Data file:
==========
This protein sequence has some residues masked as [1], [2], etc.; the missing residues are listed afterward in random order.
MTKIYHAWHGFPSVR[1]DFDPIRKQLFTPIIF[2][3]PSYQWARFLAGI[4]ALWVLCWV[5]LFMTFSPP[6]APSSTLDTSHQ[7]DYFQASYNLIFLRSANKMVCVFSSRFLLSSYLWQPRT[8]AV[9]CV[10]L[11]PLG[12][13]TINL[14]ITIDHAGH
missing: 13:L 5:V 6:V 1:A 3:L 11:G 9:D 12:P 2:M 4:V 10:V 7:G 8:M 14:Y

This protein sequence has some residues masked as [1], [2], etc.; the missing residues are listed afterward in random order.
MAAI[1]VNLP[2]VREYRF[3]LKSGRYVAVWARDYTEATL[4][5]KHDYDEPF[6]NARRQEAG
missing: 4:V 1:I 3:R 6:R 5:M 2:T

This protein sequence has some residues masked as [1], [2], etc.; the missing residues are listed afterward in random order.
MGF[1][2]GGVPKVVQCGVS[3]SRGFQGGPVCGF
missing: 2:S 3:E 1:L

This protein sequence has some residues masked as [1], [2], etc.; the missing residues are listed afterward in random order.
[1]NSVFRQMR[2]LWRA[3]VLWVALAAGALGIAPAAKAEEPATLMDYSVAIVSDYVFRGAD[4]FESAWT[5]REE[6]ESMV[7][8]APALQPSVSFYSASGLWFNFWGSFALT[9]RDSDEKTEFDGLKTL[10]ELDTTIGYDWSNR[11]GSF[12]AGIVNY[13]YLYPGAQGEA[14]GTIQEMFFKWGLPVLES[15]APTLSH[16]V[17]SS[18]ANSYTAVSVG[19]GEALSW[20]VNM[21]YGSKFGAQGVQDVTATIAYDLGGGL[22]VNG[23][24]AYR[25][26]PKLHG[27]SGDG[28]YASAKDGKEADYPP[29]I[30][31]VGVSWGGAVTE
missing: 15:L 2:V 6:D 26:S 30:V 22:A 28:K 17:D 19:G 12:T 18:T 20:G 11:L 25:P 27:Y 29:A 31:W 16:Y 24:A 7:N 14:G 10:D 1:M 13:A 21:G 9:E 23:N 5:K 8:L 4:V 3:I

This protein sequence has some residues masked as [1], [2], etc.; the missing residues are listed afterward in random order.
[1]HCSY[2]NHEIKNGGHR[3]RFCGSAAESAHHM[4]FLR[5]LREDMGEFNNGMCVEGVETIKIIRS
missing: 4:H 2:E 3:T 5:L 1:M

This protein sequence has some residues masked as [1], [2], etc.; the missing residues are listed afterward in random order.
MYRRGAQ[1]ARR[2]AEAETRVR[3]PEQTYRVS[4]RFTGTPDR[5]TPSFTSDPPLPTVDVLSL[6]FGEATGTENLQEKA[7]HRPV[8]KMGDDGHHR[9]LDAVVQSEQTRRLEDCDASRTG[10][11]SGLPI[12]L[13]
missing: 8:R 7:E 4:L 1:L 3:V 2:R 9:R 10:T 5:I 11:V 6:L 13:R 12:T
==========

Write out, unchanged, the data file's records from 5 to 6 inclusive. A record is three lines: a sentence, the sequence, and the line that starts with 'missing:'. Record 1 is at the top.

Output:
This protein sequence has some residues masked as [1], [2], etc.; the missing residues are listed afterward in random order.
[1]HCSY[2]NHEIKNGGHR[3]RFCGSAAESAHHM[4]FLR[5]LREDMGEFNNGMCVEGVETIKIIRS
missing: 4:H 2:E 3:T 5:L 1:M

This protein sequence has some residues masked as [1], [2], etc.; the missing residues are listed afterward in random order.
MYRRGAQ[1]ARR[2]AEAETRVR[3]PEQTYRVS[4]RFTGTPDR[5]TPSFTSDPPLPTVDVLSL[6]FGEATGTENLQEKA[7]HRPV[8]KMGDDGHHR[9]LDAVVQSEQTRRLEDCDASRTG[10][11]SGLPI[12]L[13]
missing: 8:R 7:E 4:L 1:L 3:V 2:R 9:R 10:T 5:I 11:V 6:L 13:R 12:T